The amount of Arctic sea ice in summer, for example, has shrunk 15 to 20 percent in the past three decades.
(See National Geographic magazine's "Global Warning: Signs From Earth.")
Average temperatures in Alaska, western Canada, and eastern Russia are now 4º to 7ºF (3º to 4ºC) warmer than they were 50 years ago.
Zimov and his colleagues write, "In response to climate warming permafrost sediments have already begun to thaw, with extreme projections that almost all yedoma [an especially carbon-rich form of permafrost] will thaw by the end of the 21st century."
The researchers say most of the carbon frozen beneath the 360,000 square miles (1,000,000 square kilometers) of Siberian and Alaskan permafrost they studied would enter Earth's atmosphere upon thawing.
"We're saying there's this stuff deep in the ice, and that if it is thawed out, it is actually very decomposable. Bacteria and fungi will readily eat it if it's not frozen," Schuur said.
Zimov notes that the once dormant microbes will break down matter buried tens of yards deep, even without oxygen.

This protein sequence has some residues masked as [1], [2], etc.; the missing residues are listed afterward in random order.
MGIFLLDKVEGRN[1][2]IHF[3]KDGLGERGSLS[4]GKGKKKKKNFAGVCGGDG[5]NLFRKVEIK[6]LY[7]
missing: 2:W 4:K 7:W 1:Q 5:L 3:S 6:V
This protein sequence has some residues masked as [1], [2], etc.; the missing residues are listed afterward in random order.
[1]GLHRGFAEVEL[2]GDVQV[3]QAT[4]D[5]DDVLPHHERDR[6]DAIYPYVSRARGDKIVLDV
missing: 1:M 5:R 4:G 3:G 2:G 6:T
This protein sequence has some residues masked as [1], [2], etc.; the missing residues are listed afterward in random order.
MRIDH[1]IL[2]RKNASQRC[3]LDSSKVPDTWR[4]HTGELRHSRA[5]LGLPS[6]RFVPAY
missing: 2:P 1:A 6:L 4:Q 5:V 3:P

"In this case microbes produce not carbon dioxide but methane. Methane production is [a] much slower process than carbon dioxide production," he said.
"But as a greenhouse gas methane is [over] 20 times stronger."
The University of Florida's Schuur and others experts say a big concern is that carbon emissions from thawing permafrost could become self-perpetuating.
Added greenhouse gases would fuel rising temperatures, the scenario goes, which would thaw more permafrost, releasing more greenhouse gases, and so on.
Christopher Field studies the global carbon cycle, warming, and ecosystems at the Carnegie Institute's Department of Global Ecology based at Stanford University.
He says that over the last 150 years the impacts of fossil fuel emissions have been softened somewhat by the absorbing effects of the land and the oceans.
"Only about half of the carbon that's been released from fossil fuel emissions has stayed in the atmosphere. The rest has been stored," he said.
"I think we're seeing now [that] it's kind of a race between the mechanisms that store carbon and the mechanisms that have potential to release carbon."
Field says the permafrost analysis by Zimov and colleagues suggest that carbon-releasing mechanisms are "increasingly likely to win this race."
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